The Book That Broke the World by Mark Lawrence epic fantasy book reviewsThe Book That Broke the World by Mark Lawrence epic fantasy book reviewsThe Book That Broke the World by Mark Lawrence

It’s funny that as I was reading Mark Lawrence’s The Book That Broke the World (2024), I kept thinking how it was much more action/plot oriented than its predecessor, The Book That Wouldn’t Burn, which in my head I recalled as far more character and theme-driven. Then, in preparation for writing this review, I went back and read my review of book one and saw that I’d noted how the action “quickens at a relentlessly breathless rate.” So maybe it’s a balance thing? With the first book being more split between character, theme, and action while its sequel focuses more on the last of those? I can’t say for sure, but while I enjoyed The Book That Broke the World throughout its length, I did have the feeling that I wasn’t swimming in the same depth that had me not just enjoying but loving book one. Which, to be clear, is not a complaint, merely an observation. After all, creating a book one can enjoy throughout its entire length is absolutely a win for the reader and an accomplishment for an author.

The novel opens by introducing a new species via a brother-sister pairing: Celcha and Hellet, two Ganar, an enslaved race whose origins are fascinating, though I won’t spoil them here. Celcha and Hellet toil in excavating buried parts of the library, and when Hellet’s two invisible-to-everyone-else “angels” (better known to reads as “ghosts” in the terminology of the series) lead him to a treasure trove of books, he and Hellet are taken to the city and put to work in the library. The book moves back and forth for a while between Celcha and Hellet and the characters from book one, who were separated in time and space by the events of that book: Livira and Malar; Evar, Evar’s sister Clovis, and Evar’s brother Kerrol; and the librarian Arpix and a few fellow survivors.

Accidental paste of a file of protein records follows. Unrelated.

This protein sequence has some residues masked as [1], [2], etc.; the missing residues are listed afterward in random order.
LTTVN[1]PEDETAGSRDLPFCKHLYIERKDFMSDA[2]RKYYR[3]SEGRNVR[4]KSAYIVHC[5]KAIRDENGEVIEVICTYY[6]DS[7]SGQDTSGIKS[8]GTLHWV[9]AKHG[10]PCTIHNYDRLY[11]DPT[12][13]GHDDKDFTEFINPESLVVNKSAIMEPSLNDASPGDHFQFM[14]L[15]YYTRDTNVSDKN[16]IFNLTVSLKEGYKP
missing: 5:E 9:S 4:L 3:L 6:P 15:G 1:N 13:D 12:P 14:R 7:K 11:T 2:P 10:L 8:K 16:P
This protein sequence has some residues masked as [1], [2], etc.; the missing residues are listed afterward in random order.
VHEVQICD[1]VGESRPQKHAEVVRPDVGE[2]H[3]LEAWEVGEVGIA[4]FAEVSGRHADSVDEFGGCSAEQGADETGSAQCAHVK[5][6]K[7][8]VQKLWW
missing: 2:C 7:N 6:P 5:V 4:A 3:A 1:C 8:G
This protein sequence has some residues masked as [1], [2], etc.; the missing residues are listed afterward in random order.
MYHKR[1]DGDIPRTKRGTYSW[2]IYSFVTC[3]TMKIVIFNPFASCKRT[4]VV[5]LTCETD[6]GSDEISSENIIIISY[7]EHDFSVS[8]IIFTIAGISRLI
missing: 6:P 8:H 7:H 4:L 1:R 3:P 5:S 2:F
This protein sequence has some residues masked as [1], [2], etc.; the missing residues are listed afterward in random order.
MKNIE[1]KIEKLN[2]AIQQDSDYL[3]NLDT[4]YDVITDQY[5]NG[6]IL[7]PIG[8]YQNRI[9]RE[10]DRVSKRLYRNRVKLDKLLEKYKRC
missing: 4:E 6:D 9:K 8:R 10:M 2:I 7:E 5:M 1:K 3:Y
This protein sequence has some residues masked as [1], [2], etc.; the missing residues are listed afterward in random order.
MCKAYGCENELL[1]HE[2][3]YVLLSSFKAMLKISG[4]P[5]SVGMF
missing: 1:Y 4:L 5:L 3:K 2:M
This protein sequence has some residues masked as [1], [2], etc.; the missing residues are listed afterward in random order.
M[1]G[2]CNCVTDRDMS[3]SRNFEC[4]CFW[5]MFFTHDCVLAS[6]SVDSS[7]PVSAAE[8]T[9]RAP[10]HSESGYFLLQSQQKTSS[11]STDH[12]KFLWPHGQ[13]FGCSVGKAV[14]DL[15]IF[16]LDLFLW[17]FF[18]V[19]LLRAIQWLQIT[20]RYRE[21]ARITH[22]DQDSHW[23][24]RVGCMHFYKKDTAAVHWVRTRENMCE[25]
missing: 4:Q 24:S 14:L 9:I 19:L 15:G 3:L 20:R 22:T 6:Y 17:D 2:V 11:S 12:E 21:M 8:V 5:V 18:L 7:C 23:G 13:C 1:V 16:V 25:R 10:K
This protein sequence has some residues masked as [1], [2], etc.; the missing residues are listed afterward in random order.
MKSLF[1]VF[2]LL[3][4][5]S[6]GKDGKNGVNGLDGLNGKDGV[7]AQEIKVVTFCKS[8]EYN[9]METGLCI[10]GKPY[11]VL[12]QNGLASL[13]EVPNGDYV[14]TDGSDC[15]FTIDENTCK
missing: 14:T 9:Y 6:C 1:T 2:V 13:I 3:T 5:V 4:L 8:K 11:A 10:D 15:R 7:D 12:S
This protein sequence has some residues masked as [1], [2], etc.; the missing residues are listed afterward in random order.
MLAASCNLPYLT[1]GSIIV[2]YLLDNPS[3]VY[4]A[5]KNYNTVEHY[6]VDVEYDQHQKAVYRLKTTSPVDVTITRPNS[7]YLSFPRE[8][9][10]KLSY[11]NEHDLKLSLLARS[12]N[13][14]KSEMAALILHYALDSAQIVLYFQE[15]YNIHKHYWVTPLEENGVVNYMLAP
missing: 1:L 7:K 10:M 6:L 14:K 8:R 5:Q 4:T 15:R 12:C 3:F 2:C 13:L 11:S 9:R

It’s a welcome return to Livira, Malar, and Evar, who remain wonderfully engaging characters in their individual natures and their inter-relationships. While we met Arpix and Clovis in the first novel, here they both blossom into their own selves and it’s a pleasure to see their characters unfold. As for the two new characters, Hellet fell a bit flat for me, but his sister more than made up for it, and I found myself wishing by the end we’d spent more time with her.

The plots run separately for quite some time and then, as one would expect, eventually converge, though if the convergence is predictable the method/details come as a surprise. I noted above this is a book filled with action and most of that comes from the threads involving the three Canith and Arpix’s group. Though they’ve finally managed to escape the library chamber they’d been trapped in for so long, Evar, Clovis, and Kerrol have to contend with being chased both by the Skeer (a hostile insectoid, hive-mind species) and a giant automaton. A different group of Skeer threatens Arpix’s group, where they have been trapped for some time in a mountainous region of the Dust. The area has some sort of force that keeps the Skeer back, offering a refuge from attack but little else in a place where food is scarce and the environment barely habitable. Meanwhile, the Skeer continue to try and figure out a way around the force. Between these two plotlines (Evar’s and Arpix’s), readers get a whole lot of running, chasing, and fighting, and if there isn’t that sort of fast-paced violent action there’s a lot of simmering tension over potential violence.